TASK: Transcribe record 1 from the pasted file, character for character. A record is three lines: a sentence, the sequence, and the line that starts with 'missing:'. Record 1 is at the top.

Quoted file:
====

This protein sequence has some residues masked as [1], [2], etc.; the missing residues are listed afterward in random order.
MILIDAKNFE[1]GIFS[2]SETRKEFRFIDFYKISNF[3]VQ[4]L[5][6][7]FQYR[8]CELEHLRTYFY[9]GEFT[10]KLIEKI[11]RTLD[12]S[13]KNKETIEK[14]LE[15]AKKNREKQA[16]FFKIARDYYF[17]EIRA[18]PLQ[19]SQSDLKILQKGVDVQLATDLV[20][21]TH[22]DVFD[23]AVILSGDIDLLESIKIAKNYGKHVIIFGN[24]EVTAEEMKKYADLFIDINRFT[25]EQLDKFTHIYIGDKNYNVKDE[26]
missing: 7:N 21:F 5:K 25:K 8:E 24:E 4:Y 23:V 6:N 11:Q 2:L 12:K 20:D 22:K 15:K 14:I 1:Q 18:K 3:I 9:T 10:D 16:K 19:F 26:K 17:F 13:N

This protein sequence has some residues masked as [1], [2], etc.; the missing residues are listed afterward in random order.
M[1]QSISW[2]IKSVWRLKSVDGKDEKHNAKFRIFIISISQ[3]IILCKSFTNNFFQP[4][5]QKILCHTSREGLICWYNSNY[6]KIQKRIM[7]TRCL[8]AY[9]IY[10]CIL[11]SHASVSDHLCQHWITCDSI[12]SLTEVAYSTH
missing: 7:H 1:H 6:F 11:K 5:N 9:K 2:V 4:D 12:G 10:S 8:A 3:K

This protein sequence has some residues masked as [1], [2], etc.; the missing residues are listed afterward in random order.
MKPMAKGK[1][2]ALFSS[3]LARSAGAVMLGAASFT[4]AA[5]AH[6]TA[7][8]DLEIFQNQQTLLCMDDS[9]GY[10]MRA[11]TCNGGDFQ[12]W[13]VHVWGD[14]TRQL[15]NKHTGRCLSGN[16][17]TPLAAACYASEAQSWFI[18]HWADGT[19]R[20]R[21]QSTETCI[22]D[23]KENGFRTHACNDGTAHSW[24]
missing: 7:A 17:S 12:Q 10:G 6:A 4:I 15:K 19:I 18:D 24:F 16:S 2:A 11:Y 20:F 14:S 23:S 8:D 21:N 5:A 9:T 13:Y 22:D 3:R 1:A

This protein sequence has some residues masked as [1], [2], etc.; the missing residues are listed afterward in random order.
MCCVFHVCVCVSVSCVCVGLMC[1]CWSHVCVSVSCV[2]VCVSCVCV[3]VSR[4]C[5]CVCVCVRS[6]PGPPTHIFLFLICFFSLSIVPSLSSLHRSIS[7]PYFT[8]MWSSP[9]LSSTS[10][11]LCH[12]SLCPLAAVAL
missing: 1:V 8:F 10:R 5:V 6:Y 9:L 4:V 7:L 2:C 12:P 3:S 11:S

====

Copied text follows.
This protein sequence has some residues masked as [1], [2], etc.; the missing residues are listed afterward in random order.
MILIDAKNFE[1]GIFS[2]SETRKEFRFIDFYKISNF[3]VQ[4]L[5][6][7]FQYR[8]CELEHLRTYFY[9]GEFT[10]KLIEKI[11]RTLD[12]S[13]KNKETIEK[14]LE[15]AKKNREKQA[16]FFKIARDYYF[17]EIRA[18]PLQ[19]SQSDLKILQKGVDVQLATDLV[20][21]TH[22]DVFD[23]AVILSGDIDLLESIKIAKNYGKHVIIFGN[24]EVTAEEMKKYADLFIDINRFT[25]EQLDKFTHIYIGDKNYNVKDE[26]
missing: 7:N 21:F 5:K 25:K 8:E 24:E 4:Y 23:V 6:N 11:Q 2:L 12:K 20:D 22:K 15:K 14:I 1:Q 18:K 3:I 9:T 10:D 16:K 19:F 26:K 17:F 13:N